Female demand for international mobility at an all-time high
But PwC survey reveals disconnect between women’s aspirations and what employers offer
- 64% of women say employers that offer mobility opportunities are more attractive
- But many don’t believe men and women have equal opportunity to undertake international assignments at their current employer
- Assumption that women with children don’t want to work abroad is challenged
- Employers are using mobility to develop their future pipeline of leaders – but only 22% are actively trying to increase their female workforce mobility
- Only 22% of mobility executives say their mobility and diversity strategies are aligned
To mark International Women’s Day (IWD) on Tuesday 8th March 2016, PwC surveyed 3,937 professionals from 40 countries to find out about their international mobility experiences and aspirations. Of these 3,937 respondents, 2,285 were women and 1,652 men. In parallel, PwC surveyed 134 executives with responsibility for global mobility to explore current mobility, talent management and diversity trends.
The report – Modern mobility: Moving women with purpose – reveals that women are 19% less likely than men to believe the opportunities for international mobility with their current employer are equal for men and women.
Yet, the opportunities for an international experience feature high on the list of desirable employer traits, with 64% of females saying this is critical to attracting and keeping them with an employer. This echoes PwC’s research in 2015 which revealed that 71% of female millennials want to work outside their home country during their career (The female millennial: A new era of talent).
The report highlights that we are experiencing a time of unprecedented female demand for mobility, but this demand is not yet reflected in reality. More than half (57%) of global mobility executives said their female employees were underrepresented in their mobility populations.
And while 60% of multinationals are using mobility to develop their succession pipeline of future leaders, only 22% are actively trying to increase their levels of female mobility. Furthermore, only the same low percentage of global mobility leaders said their mobility and diversity strategies are aligned.
Dennis Nally, Chairman of PwC International Ltd., says: “This PwC report highlights a number of critical diversity disconnects. CEOs must drive an agenda where women are both aware of, and provided with, the critical experiences required to progress their career, including international assignment opportunities. Global mobility, diversity and talent management strategies must be connected to support the successful realisation of international business and people strategies.”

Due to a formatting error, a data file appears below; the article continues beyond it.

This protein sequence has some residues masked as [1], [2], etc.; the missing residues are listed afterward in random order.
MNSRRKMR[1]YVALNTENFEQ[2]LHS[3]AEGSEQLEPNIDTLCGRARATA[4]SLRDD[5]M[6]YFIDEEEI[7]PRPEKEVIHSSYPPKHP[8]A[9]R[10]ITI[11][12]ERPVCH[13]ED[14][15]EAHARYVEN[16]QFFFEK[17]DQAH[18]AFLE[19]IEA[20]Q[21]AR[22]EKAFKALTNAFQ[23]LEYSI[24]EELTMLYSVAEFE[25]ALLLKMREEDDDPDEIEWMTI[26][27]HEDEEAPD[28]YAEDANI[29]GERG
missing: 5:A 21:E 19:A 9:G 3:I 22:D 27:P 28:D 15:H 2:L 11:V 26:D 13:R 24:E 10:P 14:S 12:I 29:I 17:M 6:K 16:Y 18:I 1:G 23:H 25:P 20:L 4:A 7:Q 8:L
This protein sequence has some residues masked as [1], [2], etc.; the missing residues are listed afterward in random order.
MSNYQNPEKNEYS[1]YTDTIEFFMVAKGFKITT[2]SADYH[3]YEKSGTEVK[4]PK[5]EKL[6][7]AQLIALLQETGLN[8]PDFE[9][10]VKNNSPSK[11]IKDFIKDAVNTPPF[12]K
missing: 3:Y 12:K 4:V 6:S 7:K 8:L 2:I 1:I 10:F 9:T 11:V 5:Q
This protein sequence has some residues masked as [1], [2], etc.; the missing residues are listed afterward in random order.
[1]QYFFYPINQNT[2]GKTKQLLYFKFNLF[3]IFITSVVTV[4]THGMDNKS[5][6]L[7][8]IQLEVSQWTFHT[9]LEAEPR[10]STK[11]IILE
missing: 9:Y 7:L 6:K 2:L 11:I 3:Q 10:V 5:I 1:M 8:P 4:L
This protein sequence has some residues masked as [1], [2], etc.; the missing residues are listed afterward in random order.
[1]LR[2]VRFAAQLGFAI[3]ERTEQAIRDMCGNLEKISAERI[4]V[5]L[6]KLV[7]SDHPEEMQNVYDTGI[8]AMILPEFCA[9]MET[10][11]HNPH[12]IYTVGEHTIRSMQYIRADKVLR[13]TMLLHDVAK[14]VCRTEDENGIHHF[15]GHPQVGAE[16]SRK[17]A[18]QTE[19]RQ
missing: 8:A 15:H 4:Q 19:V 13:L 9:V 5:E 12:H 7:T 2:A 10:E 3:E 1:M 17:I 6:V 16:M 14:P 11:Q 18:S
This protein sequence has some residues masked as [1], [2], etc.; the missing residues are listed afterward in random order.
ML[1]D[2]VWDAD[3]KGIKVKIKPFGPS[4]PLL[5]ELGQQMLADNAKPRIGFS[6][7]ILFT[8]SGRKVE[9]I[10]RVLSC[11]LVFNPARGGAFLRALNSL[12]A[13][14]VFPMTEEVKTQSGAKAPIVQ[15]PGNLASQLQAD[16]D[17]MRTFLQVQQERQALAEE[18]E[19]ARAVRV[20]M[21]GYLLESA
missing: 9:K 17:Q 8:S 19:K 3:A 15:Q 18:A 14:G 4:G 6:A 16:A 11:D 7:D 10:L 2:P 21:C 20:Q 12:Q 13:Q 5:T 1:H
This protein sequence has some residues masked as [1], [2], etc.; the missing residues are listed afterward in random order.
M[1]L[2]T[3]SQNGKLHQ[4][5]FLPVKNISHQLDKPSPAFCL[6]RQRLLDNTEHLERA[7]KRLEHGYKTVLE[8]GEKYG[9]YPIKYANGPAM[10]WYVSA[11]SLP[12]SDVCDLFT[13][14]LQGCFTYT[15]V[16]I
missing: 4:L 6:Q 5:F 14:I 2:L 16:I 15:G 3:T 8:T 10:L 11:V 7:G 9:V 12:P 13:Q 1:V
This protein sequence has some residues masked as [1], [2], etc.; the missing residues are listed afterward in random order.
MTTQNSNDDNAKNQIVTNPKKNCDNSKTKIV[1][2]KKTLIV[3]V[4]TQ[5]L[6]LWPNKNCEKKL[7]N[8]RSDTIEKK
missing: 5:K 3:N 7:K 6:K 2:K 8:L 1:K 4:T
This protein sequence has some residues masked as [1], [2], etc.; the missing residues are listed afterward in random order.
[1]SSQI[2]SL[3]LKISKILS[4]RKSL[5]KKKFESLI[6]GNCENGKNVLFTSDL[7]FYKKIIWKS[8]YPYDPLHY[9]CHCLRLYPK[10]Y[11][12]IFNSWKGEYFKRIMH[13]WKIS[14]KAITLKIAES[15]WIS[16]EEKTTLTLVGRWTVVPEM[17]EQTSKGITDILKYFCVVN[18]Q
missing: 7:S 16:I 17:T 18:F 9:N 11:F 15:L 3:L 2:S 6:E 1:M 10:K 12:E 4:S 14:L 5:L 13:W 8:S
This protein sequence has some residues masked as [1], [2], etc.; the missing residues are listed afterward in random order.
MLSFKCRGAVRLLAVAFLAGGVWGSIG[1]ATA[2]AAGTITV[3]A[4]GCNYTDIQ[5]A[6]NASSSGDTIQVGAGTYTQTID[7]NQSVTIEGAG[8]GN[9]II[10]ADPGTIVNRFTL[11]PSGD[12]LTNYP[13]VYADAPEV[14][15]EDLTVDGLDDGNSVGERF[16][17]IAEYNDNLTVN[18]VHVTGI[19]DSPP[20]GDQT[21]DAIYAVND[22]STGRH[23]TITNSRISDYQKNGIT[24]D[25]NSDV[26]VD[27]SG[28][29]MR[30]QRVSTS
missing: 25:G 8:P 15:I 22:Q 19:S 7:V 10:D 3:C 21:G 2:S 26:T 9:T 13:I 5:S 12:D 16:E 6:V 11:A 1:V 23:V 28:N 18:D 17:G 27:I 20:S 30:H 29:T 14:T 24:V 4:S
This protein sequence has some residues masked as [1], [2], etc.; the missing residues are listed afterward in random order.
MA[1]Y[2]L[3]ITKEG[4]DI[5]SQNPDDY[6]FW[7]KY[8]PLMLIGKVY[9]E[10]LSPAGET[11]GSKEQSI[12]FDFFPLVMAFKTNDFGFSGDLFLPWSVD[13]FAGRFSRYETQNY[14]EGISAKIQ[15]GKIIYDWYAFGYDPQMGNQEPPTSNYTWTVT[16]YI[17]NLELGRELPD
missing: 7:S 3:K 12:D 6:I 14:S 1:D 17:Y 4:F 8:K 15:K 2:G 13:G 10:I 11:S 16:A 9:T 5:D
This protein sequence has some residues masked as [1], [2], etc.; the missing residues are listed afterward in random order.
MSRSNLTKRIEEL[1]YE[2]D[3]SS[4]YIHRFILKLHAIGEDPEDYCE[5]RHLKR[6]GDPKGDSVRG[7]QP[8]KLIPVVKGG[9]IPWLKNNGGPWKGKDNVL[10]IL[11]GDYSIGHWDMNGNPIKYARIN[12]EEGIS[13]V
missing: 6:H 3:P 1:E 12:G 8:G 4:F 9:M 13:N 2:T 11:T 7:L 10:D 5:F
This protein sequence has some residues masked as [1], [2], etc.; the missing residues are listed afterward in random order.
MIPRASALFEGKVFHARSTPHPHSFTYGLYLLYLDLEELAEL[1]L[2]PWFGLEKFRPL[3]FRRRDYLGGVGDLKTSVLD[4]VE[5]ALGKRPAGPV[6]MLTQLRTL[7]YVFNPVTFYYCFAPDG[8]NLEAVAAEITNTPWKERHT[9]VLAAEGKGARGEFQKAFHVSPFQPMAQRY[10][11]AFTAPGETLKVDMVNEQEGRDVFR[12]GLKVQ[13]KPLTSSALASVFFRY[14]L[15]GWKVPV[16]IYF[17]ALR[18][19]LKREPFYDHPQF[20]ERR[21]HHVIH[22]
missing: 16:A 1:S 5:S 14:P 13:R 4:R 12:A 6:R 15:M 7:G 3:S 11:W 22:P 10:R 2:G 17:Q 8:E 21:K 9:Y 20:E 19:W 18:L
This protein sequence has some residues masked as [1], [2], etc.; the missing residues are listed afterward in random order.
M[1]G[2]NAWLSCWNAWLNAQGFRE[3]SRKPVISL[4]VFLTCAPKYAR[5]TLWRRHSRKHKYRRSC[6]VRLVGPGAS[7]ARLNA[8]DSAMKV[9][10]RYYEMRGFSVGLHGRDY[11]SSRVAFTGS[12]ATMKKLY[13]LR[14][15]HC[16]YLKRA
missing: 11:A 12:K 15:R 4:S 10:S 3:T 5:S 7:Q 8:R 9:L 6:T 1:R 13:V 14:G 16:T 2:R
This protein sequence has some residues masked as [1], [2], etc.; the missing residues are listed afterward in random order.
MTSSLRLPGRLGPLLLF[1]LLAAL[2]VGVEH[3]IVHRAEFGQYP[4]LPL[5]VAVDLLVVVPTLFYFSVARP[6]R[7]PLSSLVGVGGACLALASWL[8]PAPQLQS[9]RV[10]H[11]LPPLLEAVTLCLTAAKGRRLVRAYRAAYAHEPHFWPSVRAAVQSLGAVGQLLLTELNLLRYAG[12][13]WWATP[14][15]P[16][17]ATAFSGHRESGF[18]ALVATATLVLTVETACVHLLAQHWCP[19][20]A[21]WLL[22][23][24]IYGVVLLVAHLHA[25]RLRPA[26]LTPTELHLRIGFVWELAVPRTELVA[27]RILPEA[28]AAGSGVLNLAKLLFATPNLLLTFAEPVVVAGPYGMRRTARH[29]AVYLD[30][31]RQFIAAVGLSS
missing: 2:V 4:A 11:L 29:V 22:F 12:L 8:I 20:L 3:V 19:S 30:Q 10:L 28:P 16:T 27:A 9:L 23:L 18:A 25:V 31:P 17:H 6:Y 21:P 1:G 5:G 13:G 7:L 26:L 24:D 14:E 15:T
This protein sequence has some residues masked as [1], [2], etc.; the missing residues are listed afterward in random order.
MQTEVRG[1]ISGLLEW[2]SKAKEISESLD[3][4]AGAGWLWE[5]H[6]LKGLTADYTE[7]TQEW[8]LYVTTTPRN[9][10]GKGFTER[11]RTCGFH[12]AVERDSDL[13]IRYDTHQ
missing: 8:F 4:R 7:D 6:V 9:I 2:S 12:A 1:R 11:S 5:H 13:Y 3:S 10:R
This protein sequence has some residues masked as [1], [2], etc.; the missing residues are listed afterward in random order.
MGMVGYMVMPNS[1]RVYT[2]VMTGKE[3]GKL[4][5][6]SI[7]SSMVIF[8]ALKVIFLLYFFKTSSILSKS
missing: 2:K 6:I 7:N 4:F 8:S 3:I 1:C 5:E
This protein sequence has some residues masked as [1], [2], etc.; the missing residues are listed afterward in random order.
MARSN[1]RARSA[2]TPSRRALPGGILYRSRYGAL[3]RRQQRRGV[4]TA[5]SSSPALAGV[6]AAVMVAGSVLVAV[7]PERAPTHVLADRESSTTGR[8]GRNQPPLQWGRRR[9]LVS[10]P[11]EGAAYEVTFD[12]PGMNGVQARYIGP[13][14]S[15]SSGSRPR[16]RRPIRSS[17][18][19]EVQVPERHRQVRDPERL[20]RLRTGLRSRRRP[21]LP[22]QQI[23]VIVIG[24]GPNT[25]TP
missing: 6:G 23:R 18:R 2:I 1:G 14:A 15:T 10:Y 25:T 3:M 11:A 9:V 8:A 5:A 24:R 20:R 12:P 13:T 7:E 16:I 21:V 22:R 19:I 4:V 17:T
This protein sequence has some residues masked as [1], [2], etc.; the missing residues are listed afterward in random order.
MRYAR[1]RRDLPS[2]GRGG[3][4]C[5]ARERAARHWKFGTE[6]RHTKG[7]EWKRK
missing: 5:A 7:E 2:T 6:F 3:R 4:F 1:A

Challenging gender stereotypes
The PwC report challenges certain assumptions and gender stereotypes, for example that women with children don’t want to work overseas or that women don’t want to move because it will put their partners’ higher income at risk. In fact, 41% of the female respondents who told us they want to undertake an international assignment are parents, compared with 40% of men. And 77% of women in a dual-career couple earn equal to or more than their partner, making the dual-career challenge a mobility factor for organisations when it comes to both male and female talent.
Agnès Hussherr, PwC Global Diversity Leader, says: “To overcome the barriers to more gender-inclusive mobility, international employers must first identify and understand the actual – not assumed – barriers confronting them. Using data analytics to gain a clear view of current mobility and wider workforce demographics will be crucial.”
A gender-inclusive mobility programme
When looking at the professional concerns women are most challenged with when considering an international assignment, three of the top four barriers relate to repatriation. Top of the list is a concern about what their return role will be at the end of the assignment (44%). In addition, the survey shows that flexibility and choice offered in assignment packages would make international mobility programmes more attractive to females (80%).